Derek Oldham, who died on 20th March 1968, was principal tenor with the D'Oyly Carte Opera Company from 1919 to 1922 and between 1929 and 1937. He was an inveterate attender of D'Oyly Carte first nights and special occasions, and in 1962 he compered the informal stage concert on the last night of the season at the Savoy Theatre.

He was a fine artist and a much-loved man. The newspapers gave his age as seventy-five, but he was in fact over eighty, though no one who spent an hour in his company could possibly believe it; his liveliness, his clarity of mind, and his excellent memory befitted a man twenty years younger.

He was a very happy person, and his happiness was infectious. He always seemed to be surrounded by an aura of happiness that immediately affected all his many friends in all parts of the world. In his presence one instinctively became aware of his kind disposition, and this kindness of his was proved time and time again by many who were in need of help and sympathy; sorrow and gloom seemed to vanish in his company.

As a musician he was superb. His knowledge of his art was remarkable and was not confined to singing alone but embraced the whole wide range of music in all its forms. This was exemplified in his library of recordings, tapes, and scores of all kinds. He was one of those fast-disappearing dilettanti who regularly attend the first night in the theatre He expected perfection, but was always a kind perfectionist.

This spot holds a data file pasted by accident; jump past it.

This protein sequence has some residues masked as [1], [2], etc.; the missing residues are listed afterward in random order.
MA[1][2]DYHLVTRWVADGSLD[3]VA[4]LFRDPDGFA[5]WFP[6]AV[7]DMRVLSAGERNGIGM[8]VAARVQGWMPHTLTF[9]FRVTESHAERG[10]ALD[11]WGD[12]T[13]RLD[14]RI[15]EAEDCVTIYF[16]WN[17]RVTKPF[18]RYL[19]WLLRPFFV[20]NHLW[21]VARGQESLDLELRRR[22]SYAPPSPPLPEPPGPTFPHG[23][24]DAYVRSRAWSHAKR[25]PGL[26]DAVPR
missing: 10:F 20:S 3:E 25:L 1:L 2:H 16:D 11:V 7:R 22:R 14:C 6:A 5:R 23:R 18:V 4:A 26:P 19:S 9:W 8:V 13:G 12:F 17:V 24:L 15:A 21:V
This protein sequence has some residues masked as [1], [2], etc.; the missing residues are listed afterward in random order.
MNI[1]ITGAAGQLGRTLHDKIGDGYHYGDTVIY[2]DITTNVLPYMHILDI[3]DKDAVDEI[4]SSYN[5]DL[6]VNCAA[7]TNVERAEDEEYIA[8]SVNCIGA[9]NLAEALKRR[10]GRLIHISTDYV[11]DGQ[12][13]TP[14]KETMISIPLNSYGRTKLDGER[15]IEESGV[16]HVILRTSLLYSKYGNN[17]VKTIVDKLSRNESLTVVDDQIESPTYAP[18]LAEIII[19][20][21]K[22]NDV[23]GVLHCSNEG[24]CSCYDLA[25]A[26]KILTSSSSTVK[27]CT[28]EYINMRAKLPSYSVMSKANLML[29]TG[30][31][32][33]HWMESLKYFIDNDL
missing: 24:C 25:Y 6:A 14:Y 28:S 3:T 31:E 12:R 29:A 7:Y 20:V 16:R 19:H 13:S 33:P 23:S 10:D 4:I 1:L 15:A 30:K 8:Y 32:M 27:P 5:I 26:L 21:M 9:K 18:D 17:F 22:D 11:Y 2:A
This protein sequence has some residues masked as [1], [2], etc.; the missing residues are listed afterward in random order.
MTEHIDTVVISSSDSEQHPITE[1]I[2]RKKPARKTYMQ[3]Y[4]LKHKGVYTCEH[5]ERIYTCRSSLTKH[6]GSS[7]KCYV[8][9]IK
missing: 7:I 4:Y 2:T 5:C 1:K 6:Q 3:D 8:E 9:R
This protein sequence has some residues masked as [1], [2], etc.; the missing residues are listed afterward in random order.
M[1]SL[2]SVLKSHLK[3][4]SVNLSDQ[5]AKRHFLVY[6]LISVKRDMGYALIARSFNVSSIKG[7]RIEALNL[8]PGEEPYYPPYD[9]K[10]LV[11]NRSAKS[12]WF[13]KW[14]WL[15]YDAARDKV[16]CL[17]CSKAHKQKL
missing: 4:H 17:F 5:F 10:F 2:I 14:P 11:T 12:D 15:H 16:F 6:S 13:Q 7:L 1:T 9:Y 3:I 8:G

During the First World War, when the war on the Balkan Front was almost stalemate and the spirit of the troops was rather low, he did excellent work in boosting the morale of the troops on the Salonika Front. He was a 2nd Lieutenant in the Machine Gun Corps, and was posted to the 12th Army Corps Headquarters. With the Corps Commander's approval Lieut.

Derek Oldham was given the task of forming a Concert Party, that troops when relieved from the front line duty could be entertained during their rest period behind the lines. With the co-operation of picked amateur entertainers - all Service men - he was able to form the Yellow Perils Concert Party, and produced many musical shows. As operations began to liven up, he was drafted to the 22nd Division, and before very long he had succeeded in producing "The Chocolate Soldier" within gun range of the enemy.

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